If you’re experiencing ongoing or increasing pain and stiffness, it may be time to see one of the physicians at the Emory Orthopaedics & Spine Center for further evaluation and treatment.

Emory physiatrists are physicians specially trained in rehabilitation and pain management. Our physiatrists can work with you to develop a plan that includes daily strengthening and stretching exercises to reduce pain and stiffness. Because osteoarthritis can occur in different areas of your body, you want a plan designed to target the affected joint or joints. Your physician may suggest formal therapy or bracing the joint to help ease pain. Finally, your doctor can suggest an over-the-counter anti-inflammatory medication or prescribe medication to help with the pain if needed.

Do you have osteoarthritis? What do you do to ease the pain and stiffness? We’d like to hear about your experience. Please take a moment to give us feedback in the comments section below.

Dr. Diana SodiqAbout Diana Sodiq, DO:
Diana Sodiq, DO, is an Assistant Professor of Orthopedics and Rehabilitation Medicine. She is Board Certified in Physical Medicine and Rehabilitation (Physiatry). As an osteopathic physician, Dr. Sodiq is trained in both traditional medicine as well as osteopathic manipulative treatments (OMT). She started practicing at Emory in 2010.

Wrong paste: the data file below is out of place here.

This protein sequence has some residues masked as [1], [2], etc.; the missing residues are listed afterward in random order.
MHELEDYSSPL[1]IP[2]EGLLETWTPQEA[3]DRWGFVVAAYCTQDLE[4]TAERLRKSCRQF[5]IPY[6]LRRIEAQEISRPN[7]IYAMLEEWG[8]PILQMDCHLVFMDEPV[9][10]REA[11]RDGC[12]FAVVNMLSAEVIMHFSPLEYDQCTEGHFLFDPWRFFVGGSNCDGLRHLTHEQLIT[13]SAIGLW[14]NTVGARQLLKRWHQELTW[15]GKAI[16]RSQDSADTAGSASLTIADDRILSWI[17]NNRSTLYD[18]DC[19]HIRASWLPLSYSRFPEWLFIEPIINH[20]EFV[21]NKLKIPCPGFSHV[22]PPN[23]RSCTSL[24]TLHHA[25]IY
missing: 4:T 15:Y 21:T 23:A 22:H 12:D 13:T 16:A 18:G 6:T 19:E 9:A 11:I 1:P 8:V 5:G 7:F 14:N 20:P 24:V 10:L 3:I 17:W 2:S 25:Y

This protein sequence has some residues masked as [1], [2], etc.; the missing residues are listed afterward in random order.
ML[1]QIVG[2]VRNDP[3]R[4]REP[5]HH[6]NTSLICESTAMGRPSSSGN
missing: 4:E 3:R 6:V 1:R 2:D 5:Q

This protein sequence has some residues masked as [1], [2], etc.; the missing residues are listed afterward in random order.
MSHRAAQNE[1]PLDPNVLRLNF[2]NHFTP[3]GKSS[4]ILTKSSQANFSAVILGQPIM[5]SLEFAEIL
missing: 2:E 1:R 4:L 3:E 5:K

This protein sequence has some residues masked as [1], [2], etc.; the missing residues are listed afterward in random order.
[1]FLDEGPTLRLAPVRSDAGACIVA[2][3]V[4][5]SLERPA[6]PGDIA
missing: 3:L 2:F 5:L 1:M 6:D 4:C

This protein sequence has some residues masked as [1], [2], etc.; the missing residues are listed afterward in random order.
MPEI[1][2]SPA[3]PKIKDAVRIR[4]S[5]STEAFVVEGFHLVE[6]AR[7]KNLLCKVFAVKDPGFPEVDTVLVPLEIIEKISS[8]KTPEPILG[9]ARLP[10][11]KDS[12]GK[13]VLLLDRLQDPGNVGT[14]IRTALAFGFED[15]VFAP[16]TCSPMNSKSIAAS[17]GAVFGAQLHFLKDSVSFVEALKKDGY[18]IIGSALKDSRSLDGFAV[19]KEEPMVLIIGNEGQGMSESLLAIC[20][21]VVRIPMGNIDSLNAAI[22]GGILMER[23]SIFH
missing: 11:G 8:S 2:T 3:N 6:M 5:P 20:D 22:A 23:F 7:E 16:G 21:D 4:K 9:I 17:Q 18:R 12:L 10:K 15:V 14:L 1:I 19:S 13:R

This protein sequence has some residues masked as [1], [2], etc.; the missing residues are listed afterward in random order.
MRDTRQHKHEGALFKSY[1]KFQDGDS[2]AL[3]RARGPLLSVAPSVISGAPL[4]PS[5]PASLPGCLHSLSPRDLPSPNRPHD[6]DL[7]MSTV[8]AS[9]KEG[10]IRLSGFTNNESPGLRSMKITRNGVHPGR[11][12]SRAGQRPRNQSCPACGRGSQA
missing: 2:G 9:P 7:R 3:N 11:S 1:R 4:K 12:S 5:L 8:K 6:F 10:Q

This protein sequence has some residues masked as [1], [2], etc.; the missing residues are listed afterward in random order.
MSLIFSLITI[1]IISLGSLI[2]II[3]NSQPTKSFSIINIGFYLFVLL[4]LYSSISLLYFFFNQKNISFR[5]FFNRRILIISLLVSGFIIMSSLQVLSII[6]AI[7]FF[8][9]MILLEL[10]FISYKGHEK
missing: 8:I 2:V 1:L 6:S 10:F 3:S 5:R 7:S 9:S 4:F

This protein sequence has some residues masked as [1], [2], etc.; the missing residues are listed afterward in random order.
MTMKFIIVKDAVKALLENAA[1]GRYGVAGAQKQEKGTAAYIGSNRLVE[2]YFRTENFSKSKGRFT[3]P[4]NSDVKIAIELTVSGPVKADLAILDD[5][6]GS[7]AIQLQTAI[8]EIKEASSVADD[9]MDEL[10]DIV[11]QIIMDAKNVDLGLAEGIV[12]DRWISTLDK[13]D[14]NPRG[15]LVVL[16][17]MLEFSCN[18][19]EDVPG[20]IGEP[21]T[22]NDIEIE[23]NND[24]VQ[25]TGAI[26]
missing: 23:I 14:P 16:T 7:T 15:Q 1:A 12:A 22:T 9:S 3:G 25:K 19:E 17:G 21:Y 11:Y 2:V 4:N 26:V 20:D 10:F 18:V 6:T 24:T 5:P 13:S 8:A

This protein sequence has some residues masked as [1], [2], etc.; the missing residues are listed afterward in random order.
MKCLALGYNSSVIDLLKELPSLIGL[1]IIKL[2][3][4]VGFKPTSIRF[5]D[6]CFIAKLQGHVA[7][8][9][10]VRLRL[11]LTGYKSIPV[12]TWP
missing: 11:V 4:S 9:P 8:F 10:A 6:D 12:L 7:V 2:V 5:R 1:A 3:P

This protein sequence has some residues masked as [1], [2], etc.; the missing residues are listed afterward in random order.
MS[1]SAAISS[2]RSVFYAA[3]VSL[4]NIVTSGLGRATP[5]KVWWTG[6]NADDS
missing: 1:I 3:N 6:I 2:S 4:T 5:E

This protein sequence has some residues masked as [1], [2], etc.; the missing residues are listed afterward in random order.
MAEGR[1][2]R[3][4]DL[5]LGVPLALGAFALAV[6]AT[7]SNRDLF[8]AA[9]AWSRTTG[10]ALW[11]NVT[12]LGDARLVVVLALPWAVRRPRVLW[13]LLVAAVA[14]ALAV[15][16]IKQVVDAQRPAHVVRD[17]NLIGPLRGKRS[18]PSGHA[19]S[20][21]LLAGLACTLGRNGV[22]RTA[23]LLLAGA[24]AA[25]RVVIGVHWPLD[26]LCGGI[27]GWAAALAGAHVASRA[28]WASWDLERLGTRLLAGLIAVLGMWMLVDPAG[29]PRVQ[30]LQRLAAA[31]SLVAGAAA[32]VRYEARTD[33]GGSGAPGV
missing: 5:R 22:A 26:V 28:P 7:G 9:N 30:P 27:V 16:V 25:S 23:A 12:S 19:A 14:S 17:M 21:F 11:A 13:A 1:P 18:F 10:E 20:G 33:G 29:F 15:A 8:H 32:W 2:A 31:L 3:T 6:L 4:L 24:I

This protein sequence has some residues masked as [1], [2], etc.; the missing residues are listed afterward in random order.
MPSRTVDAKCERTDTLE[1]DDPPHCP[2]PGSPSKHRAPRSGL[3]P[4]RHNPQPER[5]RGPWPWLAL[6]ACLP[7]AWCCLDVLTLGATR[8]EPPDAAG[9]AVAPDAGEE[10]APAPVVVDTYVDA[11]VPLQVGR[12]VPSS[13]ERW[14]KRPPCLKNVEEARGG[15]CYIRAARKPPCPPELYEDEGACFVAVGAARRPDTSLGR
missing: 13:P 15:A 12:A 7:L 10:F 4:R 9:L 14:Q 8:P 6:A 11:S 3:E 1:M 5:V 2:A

Is Your Desk Job Hurting You?

Neck Back Pain Desk Job PostureThese days, more and more jobs are desk jobs, meaning many people spend a minimum of eight hours a day behind their desks and at their computers. I frequently see patients with neck and back pain with no specific injury, but who spend many hours behind a computer. This type of work can have a number of health implications, including muscle and joint pain.

If you’re a desk jockey, one of the easiest things you can do to prevent pain from a poor workstation set-up is to have an ergonomic setup designed just for you. You want your chair and work station to fit you properly. Here are a few tips to help get you started:

  • Be sure your body is properly aligned with your desk and your computer. You should be able to sit straight in front of your computer and not have to turn from side to side to access it.
  • Keep your head, neck, and torso in line, and keep your arms and elbows close to your body but within reaching distance of your keyboard. You shouldn’t have to reach forward to use your keyboard.
  • While typing, your elbows should be at a 90-degree angle from your body, and your wrists and hands should be in a straight line, with your wrists in a neutral position, not arched or bent.
  • To prevent back pain, be sure your chair has good back support.
  • When you’re sitting, your thighs should be parallel to the ground or a little higher than your knees, and your feet should touch the ground. You don’t want the end of chair hitting the back of your knees—you want a little gap there.